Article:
Probe: If your end remains the extinction of the nanite that prevents the development of sentience in male Loioc, my assessment is that a great deal of force will be unnecessary.
     Althea: Do you expect the system to be entirely undefended?
     Probe: No. If my grasp of contemporary Loioc society is sound, there will be a defense of some kind. However, it will embed a set of assumptions about probable invaders, and will employ weaponry that will not require Loioc females to engage in any amount of violence, even indirectly.
     Althea: Let’s discuss the assumptions first. What are the Loioc rulers most likely to expect of us?
     Probe: First, that the invading vessels will be few in number, perhaps no more than ten. Second, that the invaders intend the conquest and subjugation of the Loioc. Third, that the invaders will rely upon real weapons.
     Althea: I understand the first two of those assumptions, but the third eludes me. What sort of weapon would not be a real weapon? Would it be one that acts solely upon the mind or perceptions of the target?
     Probe: No. You have misunderstood me. We have entered a realm of discourse for which we have not prepared. I did not realize that. My apologies.
     Althea: What realm is that?
     Probe: The realm of metaphysics. I did not realize that despite your accomplishments, you had not yet formulated an explicit conception of metareality.
     Althea: Probe, you have just taken me outside the lexicon I live with. When we of Hope speak of metaphysics, we mean reality as it presents itself to our senses and instruments. Your use of the term is unfamiliar, as is the even newer term metareality. Would you please expand on them?
     Probe: Yes. The senses of spatiotemporal sentients, both organic and nonorganic, are sharply limited. Reality as we perceive it appears fundamental, not merely pre-theoretical but above all theory. Let us assign a few terms for convenience. Let the sentient to whom spatiotemporal reality is all be called a realist. To the realist, the laws of the universe are without foundation. They admit of no explanation, being sufficient unto themselves. The realist’s highest natural scientist is the physicist. The physicist accumulates spatiotemporal data in his attempts to infer reality’s laws. He does not entertain the possibility that those laws might arise from some deeper set of mechanisms. Yet there are deeper mechanisms: atemporal, independent of location, and potentially in flux. Probing them and their interplay is the domain of the metaphysicist: he who studies the nature of metareality.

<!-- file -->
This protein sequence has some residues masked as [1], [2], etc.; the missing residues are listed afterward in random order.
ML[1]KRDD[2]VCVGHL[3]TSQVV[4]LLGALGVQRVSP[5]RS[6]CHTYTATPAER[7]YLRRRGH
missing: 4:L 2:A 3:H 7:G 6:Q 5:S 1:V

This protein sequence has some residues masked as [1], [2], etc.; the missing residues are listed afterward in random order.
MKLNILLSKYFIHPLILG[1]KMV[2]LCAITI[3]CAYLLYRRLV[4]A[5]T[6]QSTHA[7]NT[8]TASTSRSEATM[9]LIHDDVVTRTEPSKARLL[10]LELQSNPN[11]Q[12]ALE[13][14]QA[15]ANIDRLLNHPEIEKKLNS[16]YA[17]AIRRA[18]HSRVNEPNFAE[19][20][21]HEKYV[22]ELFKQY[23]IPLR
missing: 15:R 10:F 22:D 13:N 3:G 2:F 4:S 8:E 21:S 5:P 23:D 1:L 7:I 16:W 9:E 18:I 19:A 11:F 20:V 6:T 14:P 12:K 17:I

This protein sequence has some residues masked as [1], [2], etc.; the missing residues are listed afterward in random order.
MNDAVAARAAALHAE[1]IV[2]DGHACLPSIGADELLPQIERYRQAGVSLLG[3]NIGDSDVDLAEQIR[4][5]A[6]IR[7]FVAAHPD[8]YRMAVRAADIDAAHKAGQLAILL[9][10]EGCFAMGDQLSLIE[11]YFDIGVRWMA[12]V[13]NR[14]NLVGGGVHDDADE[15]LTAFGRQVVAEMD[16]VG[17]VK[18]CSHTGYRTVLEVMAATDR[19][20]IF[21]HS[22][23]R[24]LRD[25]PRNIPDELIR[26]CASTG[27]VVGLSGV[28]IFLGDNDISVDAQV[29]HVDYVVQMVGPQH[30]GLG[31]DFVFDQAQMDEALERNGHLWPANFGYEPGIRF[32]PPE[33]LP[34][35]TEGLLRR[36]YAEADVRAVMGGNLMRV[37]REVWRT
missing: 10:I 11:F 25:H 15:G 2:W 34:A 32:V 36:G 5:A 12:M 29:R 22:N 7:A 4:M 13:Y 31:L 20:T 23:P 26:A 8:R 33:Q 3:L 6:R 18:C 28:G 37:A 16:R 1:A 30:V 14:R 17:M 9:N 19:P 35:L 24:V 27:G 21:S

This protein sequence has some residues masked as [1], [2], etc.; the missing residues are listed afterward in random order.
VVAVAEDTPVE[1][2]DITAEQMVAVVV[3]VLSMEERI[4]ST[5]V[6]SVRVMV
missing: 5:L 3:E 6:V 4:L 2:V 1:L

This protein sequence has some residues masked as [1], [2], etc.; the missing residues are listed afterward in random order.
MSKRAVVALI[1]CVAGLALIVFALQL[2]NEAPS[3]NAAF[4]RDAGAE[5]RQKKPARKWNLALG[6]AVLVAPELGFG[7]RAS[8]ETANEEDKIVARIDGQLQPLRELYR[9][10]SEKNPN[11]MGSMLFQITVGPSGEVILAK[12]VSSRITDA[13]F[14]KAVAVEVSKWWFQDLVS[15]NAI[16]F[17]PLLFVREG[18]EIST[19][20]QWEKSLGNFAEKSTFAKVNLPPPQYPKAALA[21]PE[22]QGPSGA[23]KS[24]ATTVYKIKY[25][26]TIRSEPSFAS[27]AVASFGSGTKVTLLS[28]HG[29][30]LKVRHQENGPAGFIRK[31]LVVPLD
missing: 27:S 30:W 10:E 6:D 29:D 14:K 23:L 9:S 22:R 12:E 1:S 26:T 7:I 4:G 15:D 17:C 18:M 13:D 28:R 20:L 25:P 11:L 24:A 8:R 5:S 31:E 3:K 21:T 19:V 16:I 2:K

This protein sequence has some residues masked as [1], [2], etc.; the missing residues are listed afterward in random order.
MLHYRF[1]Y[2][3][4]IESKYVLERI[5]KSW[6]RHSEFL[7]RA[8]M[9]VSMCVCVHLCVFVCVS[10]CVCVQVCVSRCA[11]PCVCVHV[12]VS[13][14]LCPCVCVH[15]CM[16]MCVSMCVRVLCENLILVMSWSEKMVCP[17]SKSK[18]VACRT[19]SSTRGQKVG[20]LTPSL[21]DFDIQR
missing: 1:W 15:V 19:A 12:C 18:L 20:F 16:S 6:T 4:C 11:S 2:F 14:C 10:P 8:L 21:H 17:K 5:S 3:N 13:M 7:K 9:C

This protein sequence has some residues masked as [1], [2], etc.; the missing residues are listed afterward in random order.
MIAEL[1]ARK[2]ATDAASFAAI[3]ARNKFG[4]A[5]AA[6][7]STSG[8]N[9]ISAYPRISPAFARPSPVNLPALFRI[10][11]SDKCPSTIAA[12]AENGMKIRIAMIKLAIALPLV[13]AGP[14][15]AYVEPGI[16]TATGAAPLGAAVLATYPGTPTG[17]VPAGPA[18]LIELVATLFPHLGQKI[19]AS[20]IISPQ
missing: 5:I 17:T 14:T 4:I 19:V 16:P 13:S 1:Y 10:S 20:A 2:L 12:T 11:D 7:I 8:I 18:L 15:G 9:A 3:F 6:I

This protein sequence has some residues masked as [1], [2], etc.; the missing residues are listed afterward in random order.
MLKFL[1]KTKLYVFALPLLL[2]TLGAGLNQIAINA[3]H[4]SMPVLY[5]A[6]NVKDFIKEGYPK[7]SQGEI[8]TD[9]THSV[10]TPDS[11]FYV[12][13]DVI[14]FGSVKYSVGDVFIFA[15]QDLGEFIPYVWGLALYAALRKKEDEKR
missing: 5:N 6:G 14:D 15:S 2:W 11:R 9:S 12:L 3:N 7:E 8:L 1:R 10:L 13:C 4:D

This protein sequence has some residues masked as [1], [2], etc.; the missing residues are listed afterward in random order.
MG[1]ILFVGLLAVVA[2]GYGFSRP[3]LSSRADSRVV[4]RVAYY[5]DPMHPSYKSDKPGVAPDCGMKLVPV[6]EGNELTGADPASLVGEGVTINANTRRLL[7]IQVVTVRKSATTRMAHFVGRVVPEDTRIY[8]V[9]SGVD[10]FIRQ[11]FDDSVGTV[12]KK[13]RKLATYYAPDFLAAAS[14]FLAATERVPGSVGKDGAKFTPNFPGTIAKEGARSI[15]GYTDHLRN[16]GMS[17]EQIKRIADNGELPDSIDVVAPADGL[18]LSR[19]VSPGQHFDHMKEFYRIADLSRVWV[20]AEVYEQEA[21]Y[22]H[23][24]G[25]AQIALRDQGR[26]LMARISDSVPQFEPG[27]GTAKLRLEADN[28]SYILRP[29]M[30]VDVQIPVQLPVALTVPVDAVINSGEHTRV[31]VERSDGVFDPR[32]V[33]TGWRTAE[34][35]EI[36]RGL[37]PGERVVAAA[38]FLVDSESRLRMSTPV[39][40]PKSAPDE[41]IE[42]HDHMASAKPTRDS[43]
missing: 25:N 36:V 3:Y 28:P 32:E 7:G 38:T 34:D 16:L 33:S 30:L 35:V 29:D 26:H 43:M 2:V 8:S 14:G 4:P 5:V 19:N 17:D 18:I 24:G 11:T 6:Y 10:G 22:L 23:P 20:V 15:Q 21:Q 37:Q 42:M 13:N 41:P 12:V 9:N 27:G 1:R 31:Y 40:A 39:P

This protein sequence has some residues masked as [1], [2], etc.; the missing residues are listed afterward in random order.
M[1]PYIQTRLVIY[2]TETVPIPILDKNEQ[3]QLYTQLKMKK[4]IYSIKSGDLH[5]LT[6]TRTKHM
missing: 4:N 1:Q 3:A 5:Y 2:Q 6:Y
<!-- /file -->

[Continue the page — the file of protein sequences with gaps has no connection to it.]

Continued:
Althea: How do my accomplishments, as you put it a moment ago, bear on this realm?
     Probe: You are Hope’s first metaphysicist, Althea. You alone have thought to alter the properties of space itself. It is how you constructed your superluminal vessel.
     Althea: Then to alter the permittivity of the vacuum is an act of meta-engineering?
     Probe: Yes. It requires an assumption realist physicists would dismiss out of hand. Their assumptions are wholly incompatible with it.
     Althea: What are those assumptions?
     Probe: They pertain to the undefined term existence. If asked “does space exist?” the realist physicist would decline to give a definite answer. Space, he would say, is nothing: the absence of anything real. Therefore, the concept of existence does not apply to it. You, by contrast, have treated space as having existential properties. You have treated nothing as being something, and so have succeeded in making changes to it.
     Althea: Which of us is nearer to the truth?
     Probe: Surely that question answers itself.
     Althea: Does my technique for attaining superluminal speeds resemble yours?
     Probe: Only in the results achieved. At present I lack the terms required to explain the technique embodied in my superluminal engine to you. It will require us to expand our lexicon much further.
     Althea: I infer from this that metareality is complex, perhaps even more complex than spatiotemporal reality.
     Probe: If I may borrow an expression you have used in another context, you have no idea. But there is more. Have you attained an understanding of your telekinetic powers?
     Althea: No. They baffle me even as I use them.